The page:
This is where the MPAA comes in. It is a series of ratings that was designed to end the censorship of the Hays Code; however, it just took the censorship away from the government. The Hays Code required rules, paperwork, clarity, accountability and a system of due process. The MPAA does not have to deal with any of those nuisances. Instead, it bills itself as “voluntary.” Meanwhile, though, there is a network of agreements among the studios that pay for the MPAA’s operations, the advertising media, and the movie theater executives, to make rating less than optional. When you look in the newspaper to see what is playing at the local theater, you will almost never find a movie that is “NR” (not rated) playing at a theater that is owned by a movie studio. In many markets, you will not find any advertising in the local media about movies that are released without an MPAA rating. That advertising is only granted to movies that agree to take the MPAA’s rating in many places (Ebert).
The problem with the MPAA rating system is this: the association says that its rules are applied fairly and consistently. However, the procedure is so secret that no one can say what they actually are. If an element of a film is not permitted, it is because it has violated one of these invisible rules. It is unwinding the logic of the process that takes up much of this film. South Park’s Matt Stone talks about the dual standard given to studio-financed pictures as opposed to those financed and distributed independently. Maria Bello and Kimberly Peirce talk about the harsh ratings that scenes with female sexual pleasure receive; Allison Anders discusses the discomfort that any orgasm receives; the fact that female orgasms tend to go longer may contribute to the greater discomfort with it. However, at the same time, the male body is more taboo in nudity than the female, making it acceptable to display the female body but not to show female sexual pleasure, which is just another way in which the feminine is objectified in Western society.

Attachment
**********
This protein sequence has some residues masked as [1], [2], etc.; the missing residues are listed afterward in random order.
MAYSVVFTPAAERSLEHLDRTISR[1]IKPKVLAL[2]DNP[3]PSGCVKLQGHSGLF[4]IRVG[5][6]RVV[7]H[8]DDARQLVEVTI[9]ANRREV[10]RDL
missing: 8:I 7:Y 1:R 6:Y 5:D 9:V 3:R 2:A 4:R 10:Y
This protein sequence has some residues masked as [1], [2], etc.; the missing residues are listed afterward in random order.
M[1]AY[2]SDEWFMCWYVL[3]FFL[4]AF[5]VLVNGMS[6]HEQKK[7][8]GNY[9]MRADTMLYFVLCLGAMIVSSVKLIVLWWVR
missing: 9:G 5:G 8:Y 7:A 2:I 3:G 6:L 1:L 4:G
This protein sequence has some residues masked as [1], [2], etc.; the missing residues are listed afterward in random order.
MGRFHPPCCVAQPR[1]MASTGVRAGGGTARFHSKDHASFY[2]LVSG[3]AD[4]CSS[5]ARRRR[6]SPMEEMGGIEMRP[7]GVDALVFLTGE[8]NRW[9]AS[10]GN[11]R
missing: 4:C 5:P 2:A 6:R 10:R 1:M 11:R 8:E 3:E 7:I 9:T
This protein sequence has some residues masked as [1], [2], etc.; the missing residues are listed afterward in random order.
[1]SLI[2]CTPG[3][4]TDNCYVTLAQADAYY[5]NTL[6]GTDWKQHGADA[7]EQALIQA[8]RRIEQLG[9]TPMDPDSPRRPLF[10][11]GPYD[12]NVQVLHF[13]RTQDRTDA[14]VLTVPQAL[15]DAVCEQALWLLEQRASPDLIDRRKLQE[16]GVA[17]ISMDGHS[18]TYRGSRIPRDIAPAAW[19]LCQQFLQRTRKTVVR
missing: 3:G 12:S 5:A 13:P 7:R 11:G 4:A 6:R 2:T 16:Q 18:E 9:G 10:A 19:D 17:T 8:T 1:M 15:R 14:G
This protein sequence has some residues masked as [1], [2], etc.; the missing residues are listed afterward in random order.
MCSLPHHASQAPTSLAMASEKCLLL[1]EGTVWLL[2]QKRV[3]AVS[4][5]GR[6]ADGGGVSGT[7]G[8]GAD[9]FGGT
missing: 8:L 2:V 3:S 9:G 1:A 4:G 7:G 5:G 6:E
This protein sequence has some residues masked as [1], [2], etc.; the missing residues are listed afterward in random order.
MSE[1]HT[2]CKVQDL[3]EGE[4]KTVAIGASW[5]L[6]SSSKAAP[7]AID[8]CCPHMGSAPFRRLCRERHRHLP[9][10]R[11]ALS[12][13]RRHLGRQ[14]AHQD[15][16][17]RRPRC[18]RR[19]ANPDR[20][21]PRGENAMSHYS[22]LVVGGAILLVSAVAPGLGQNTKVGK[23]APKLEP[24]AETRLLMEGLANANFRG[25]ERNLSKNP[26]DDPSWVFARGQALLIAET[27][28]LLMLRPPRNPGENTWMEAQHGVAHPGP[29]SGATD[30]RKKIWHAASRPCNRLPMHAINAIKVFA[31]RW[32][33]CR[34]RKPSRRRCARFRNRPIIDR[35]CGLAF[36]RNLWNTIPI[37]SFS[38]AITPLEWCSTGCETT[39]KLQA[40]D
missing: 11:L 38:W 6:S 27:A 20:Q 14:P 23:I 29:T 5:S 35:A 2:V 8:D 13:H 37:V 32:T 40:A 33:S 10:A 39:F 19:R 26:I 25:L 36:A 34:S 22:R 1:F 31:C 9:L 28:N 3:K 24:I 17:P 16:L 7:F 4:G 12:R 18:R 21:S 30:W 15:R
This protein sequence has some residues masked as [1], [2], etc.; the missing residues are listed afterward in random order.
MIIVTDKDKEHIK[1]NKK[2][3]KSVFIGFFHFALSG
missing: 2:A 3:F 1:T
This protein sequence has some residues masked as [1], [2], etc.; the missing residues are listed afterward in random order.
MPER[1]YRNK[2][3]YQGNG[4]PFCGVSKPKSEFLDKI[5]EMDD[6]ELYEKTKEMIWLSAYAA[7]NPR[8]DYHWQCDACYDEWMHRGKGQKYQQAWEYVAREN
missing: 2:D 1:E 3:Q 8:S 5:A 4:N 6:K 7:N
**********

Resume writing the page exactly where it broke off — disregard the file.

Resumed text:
Perhaps the most ironic effect of this film is that it makes one long for some system with accountability in a rating system, or even of a censorship board. Particularly when children are involved, it is important for a society to set limits about what is acceptable in the media. However, the lack of accountability at work in the MPAA’s system ends up being more frustrating than helpful. It is worth asking, then, what the purpose of such a system is. The MPAA, then, becomes a metaphor for that paradox of prudishness that runs rampant through American culture. Consider the film Basic Instinct, which had to cut several scenes to get the rating of “R” that made it a commercial success. While there are few who would argue that the sensuality of some of the remaining scenes made an “R” rating necessary, that the film should be restricted to viewers 17 and above who were not with their parents, there are also those who argue that those sorts of scenes are not as damaging as those from another movie that also received an “R” rating – Saw. The depictions of physical violence, torture and pain in that film, according to the MPAA, qualify it for the same rating as Basic Instinct, even though the content areas of concern for the two films are quite different. Is pubic hair, which was revealed in the director’s cut of Basic Instinct as well as the director’s cut of The Cooler, and which threatened both films with an initial rating of NC-17, that much of a threat to children? Is pubic hair worse for juveniles to potentially view than torture and violent death? In American culture, violence has long been seen as more acceptable than sexual content. However, this is just one of the items that This Film is Not Yet Rated calls into question.